Meanwhile, Spike and Buffy have teamed up to take down Angel (who has kidnapped Giles to help him open the gateway to hell), but Joyce is all “WHERE THE EFF HAVE YOU BEEN? COPS ARE CALLING YOU A MURDERER! YES HELLO???”



I seriously yelled at my television. YELLED. Finally, Buffy told her mom after telling strangers and their brothers who she is. YES.

On a related note, something I’ve been meaning to ask since episode one, why do vampire’s clothes also disintegrate into dust when they’re staked? Anyone?

So anyway, Buffy finally told her mom and the show uses it as a very obvious coming out parallel (“This is because you never had a strong father figure in your life”) and I was very excited and then Joyce just HAD TO RUIN IT. Ugh, Joyce, why? Look at your choices, Joyce!

Buffy is all “Um yeah I needs tuh save the world” and Joyce is like “Yeah no that’s not gonna happen” and Buffy’s all “SERIOUSLY WHAT IS YOUR ISSUE?” and Joyce is all “BIHHH DON’T EVEN.” So Buffy walks out, even though Joyce gave her an ultimatum — that she wouldn’t welcome her back, which we all know is total bull coming from Joyce but still…dang yo, dat hurts.

Anyway, after a lot of hullabaloo, Angel and Buffy are fighting to the death because he just opened the gate to hell. It turns out that his blood is the only thing that can close it. So as they’re fighting, back at the hospital, Willow is trying to do the restoration spell. And it works! And even though all hell needs is a drop of Angel’s blood to close, Buffy decides to stab him and push him in.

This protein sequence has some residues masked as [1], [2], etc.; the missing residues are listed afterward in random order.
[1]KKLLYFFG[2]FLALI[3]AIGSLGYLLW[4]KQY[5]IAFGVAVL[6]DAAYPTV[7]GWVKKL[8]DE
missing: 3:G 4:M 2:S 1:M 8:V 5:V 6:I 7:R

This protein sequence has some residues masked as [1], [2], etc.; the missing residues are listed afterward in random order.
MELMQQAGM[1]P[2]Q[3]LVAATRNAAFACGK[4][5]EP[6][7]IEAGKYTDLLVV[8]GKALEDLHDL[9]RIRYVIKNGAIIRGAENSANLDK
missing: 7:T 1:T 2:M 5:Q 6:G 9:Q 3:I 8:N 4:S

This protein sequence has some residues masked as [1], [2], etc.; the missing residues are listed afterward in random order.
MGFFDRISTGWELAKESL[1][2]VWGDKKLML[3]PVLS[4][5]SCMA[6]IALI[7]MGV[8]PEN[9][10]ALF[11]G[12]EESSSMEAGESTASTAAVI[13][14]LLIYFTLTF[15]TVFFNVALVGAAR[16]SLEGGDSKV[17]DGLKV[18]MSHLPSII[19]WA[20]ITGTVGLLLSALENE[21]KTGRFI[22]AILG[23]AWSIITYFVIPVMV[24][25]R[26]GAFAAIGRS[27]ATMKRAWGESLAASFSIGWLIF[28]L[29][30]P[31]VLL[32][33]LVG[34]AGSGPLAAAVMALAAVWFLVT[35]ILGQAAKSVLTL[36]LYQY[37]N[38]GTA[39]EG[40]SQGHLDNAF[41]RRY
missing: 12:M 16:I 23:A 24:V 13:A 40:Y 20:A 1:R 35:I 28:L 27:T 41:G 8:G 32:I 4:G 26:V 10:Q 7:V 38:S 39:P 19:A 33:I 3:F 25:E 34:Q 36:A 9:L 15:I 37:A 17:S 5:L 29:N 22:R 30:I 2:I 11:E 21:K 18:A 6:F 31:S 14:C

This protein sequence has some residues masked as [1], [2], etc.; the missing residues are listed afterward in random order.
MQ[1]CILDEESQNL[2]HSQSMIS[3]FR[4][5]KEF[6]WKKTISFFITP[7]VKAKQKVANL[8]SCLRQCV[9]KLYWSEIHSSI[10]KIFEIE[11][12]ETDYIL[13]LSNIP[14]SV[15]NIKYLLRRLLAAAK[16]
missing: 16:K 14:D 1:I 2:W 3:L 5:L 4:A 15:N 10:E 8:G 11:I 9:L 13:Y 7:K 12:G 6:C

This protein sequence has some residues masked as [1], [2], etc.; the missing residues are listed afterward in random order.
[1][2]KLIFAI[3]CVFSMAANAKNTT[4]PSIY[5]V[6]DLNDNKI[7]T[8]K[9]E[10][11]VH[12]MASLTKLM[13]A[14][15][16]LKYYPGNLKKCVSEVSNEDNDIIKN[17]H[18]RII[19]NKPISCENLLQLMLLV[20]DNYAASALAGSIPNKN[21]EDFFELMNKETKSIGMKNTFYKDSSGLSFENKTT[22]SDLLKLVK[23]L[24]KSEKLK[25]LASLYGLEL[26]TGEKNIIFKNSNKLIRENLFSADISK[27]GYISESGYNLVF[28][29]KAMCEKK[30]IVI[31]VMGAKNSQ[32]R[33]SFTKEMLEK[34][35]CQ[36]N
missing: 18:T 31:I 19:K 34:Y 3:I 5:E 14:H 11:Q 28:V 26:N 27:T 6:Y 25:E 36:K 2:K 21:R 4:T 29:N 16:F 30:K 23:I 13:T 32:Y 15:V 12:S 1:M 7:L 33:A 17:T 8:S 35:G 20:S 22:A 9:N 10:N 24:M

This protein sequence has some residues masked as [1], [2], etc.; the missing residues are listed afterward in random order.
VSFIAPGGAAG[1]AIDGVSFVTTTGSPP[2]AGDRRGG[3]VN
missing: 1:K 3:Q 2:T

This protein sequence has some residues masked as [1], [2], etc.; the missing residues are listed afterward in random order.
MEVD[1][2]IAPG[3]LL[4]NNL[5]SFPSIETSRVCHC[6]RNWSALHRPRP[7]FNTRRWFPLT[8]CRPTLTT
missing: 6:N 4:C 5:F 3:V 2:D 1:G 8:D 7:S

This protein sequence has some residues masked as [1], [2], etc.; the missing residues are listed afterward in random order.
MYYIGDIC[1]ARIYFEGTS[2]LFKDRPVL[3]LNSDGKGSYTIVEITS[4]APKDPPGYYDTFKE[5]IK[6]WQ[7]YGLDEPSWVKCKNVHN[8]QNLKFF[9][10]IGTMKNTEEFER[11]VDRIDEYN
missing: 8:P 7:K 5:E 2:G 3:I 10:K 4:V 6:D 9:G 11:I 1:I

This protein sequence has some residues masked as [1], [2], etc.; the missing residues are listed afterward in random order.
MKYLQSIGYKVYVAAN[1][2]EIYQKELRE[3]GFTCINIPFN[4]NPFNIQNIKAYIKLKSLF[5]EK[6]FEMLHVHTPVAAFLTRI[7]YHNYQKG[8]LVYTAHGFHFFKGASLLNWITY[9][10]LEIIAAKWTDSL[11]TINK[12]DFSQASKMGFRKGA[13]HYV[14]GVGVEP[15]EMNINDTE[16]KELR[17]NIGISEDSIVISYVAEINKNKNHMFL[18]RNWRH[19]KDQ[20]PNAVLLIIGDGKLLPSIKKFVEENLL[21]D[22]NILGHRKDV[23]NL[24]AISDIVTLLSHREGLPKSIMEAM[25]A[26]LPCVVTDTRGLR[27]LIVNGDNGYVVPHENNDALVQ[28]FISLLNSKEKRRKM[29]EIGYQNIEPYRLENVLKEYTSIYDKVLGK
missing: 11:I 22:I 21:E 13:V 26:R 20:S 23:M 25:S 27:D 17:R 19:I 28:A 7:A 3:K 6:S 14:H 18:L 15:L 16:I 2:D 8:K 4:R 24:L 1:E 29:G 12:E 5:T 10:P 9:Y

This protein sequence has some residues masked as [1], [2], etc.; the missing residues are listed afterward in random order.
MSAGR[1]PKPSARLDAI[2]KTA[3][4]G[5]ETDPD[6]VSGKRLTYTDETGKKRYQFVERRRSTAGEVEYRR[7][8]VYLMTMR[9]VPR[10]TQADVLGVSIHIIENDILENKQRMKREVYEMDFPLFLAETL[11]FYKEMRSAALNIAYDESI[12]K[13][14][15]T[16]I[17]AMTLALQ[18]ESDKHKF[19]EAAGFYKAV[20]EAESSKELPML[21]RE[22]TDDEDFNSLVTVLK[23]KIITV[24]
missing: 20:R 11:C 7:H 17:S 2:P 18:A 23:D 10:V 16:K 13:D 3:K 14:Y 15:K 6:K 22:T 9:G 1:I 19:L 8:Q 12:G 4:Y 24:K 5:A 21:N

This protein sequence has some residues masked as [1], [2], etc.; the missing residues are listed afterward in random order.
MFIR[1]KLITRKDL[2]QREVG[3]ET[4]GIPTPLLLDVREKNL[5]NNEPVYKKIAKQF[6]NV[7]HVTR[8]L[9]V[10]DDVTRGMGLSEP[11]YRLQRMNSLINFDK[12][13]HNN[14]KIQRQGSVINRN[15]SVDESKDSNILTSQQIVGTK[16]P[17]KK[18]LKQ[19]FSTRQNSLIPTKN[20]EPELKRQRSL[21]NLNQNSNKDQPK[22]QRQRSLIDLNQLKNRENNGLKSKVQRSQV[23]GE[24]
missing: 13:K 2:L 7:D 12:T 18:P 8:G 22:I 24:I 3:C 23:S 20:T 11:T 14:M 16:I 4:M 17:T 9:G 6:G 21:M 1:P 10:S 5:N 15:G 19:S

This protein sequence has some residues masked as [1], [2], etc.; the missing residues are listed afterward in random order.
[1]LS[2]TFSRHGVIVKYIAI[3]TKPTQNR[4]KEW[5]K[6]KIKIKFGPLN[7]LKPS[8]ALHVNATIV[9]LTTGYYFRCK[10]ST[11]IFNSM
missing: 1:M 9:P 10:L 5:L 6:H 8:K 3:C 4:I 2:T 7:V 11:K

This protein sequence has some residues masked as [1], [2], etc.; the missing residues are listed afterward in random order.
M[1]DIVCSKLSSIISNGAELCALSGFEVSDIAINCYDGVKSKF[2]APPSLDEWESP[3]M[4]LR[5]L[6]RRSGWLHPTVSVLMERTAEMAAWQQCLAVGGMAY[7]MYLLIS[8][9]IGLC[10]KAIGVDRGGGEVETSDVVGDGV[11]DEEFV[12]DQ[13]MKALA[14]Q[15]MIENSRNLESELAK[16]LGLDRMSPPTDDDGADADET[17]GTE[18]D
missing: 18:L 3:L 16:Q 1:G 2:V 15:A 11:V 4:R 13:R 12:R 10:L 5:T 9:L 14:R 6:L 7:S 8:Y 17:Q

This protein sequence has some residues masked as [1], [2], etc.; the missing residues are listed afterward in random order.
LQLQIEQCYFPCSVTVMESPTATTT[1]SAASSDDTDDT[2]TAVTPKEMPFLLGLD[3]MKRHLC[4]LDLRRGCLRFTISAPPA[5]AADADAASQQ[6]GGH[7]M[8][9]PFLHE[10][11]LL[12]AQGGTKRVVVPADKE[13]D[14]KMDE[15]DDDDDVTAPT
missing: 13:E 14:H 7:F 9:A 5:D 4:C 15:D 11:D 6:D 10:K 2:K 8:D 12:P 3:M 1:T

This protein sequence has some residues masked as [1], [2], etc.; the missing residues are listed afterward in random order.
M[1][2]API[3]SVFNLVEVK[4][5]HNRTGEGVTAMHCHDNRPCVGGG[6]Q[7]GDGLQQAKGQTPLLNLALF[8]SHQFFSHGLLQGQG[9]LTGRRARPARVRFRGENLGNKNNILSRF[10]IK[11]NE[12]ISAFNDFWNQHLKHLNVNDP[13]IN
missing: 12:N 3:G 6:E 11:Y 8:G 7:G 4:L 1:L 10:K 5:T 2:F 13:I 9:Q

And then Buffy skips town and people are sad.

And that’s season 2.

The Grade: Not bad at all. To tell you the truth, Joyce finding out made this episode for me. And I’m much more interested in things that can come from this more than what actually happened, for example: Witch Willow or Not Boring Spike!

3.01 “Anne”

In this episode, we find that Buffy has been living under the radar as Anne in some town as a waitress. Then some FOTEs arrive and one of them gets kidnapped to hell and then Buffy saves the day. And then she comes back home. But when she knocks on the door, Joyce is organizing a LOT of dishes in the dishwasher. Why? How many dishes does Joyce have? It’s just Joyce living all alone? How many dishes can ONE person make!?!?!!!

It was touching.

So there was really just one thing we truly learned in this episode, that the time in Hell is much slower than the time on Earth. Everyday is like one hundred years in hell or something. So Angel has been in hell for a looooooooooong time.

Also, this was very much an episode where people crept up behind other people. Did anyone notice this?

I mean, even in this AIDS poster at the clinic place.

Can we TALK about this poster!? The poster was also in the season 2 finale.

It reads: “AIDS: It doesn’t discriminate.” WHAT? And why is that guy creepin’ behind the girl there? Also, it looks like a very poorly-written Lifetime movie. I don’t know why I was so fixated on this poster but it was very odd to me. I can’t be the only one who notices these things.